"I hope I'm not giving anything away, or ruining it for anyone," says the Liberty High history teacher, "but the colonists do revolt."
Mock groans and a few giggles escape, as students load up their books and backpacks and head out the door.
Such is the karma in room J3, and ask anyone what makes U.S. History such a blast from the past, and the answer is an unequivocal: "Mr. Taylor."
"He is a really nice teacher," said student Casey Curran, who had Taylor last year for world history. "He's funny and makes things interesting. I think it's going to be a good year."
As it clearly was for students in his AP History class last year. Finishing with an astounding 100 percent passing rate (the national average hovers around 55 percent), Taylor is obviously doing something right. But what it is, he says, he's not quite sure.
"I wish I had an answer to that," said Taylor. "AP History is brutal, no question, and it's not for every student, but those who take the course already come to me motivated and ready to go.
"I just try to do the rest by bringing to the class a passion for learning, or at least I hope I do. I tell the kids that we live in an amazing and weird country and we need to understand it as we watch it unfold. We're all a part of history."
With a grandfather who stormed the beaches of Normandy, a grandmother who was a '20s flapper and another who kept a Bible and whiskey bottle on her bedside table, Taylor understands and appreciates the colors of history and proudly acknowledges the part his family has played in the melting pot of America.
"My family is Chapter 16 and 17 of America," says Taylor. "My dad is a Vietnam Vet, my mother was the secretary to the person who invented the plutonium bomb, and I have a relative somewhere who was a card-carrying member of the KKK. How can you not be interested in all that?"
For the 32-year-old Brentwood native, life has come full-circle. Following graduation from Liberty High in l991, Taylor received his degree from UC Santa Barbara, moved around a bit and finally landed back in Brentwood. Married to his college sweetheart, and the father of a 2-year-old son, Taylor is passionate about his work and his students.
"I've always had an understanding and love for history," said Taylor. "And today especially, kids need to be prepared. Everyone's educational experience is different for sure, but I believe if we raise the bar, the kids will reach for it."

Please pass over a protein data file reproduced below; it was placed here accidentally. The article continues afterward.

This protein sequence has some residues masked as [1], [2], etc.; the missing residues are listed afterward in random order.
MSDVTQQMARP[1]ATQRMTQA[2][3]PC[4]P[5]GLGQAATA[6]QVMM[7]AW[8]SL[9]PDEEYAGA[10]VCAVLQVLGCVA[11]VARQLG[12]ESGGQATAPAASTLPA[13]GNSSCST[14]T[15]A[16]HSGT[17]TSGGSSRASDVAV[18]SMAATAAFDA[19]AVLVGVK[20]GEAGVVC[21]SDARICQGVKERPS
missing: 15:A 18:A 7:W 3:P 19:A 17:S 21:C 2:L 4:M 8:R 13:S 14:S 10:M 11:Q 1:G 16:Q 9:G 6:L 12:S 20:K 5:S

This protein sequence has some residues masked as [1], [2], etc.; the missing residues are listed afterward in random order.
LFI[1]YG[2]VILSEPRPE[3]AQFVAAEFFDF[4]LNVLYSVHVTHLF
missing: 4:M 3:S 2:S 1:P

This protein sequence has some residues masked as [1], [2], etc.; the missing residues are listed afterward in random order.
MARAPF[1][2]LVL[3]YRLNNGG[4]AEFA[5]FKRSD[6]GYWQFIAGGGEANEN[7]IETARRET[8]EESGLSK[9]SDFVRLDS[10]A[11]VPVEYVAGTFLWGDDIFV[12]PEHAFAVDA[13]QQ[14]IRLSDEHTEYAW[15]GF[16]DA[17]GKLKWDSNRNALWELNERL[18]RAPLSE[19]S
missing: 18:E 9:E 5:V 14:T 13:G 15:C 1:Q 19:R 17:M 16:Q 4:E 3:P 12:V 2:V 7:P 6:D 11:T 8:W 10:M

Jakhan Nguyen, a former AP student of Taylor who still comes back to visit, was one who reached for that bar and grabbed it.
"He was a great teacher," said Nguyen, who begins UC Berkeley in the fall. "He challenged us to think outside the box… he's a good guy."
And one with varied interests.
When he's not touting the philosophies of the Founding Fathers or reviewing the history of women's rights, Taylor plays music.
The band is called Funk Shui and the music is classic rock (think Allman Brothers and Led Zeppelin).
Together with a long-time group of musician friends, Taylor plays guitar and sings back-up vocals. He also admits to occasionally running across a student or two; a fact that just adds to his "cool factor."
Funk Shui pack the house at a City Park concert last year.
"I asked him if he was in a band and (he) didn't say 'yes' or 'no,'" said Skylar Ross, one of Taylor's students. "He just told me not to believe everything I hear. But it is pretty cool."
And convenient, since this year Taylor has managed to parlay his love of music into an on-campus experience as he introduces a new course at Liberty called History of American Popular Music.
"I can't believe I'm getting paid to teach music history," said Taylor. But make no mistake, he said. The two are definitely interrelated.
"Music is a reflection of the times of our lives," said Taylor. "It's tells us who we were during certain times. It really all makes sense when you get into it."
As Taylor goes into the new school year, he hopes to bring to his students an enthusiasm for learning and an interest in what came before.
"Every day is a fresh start," said Taylor, "and I hope that my gift to them is that they become motivated and tap into their own natural abilities. If I accomplish that, I'll be happy."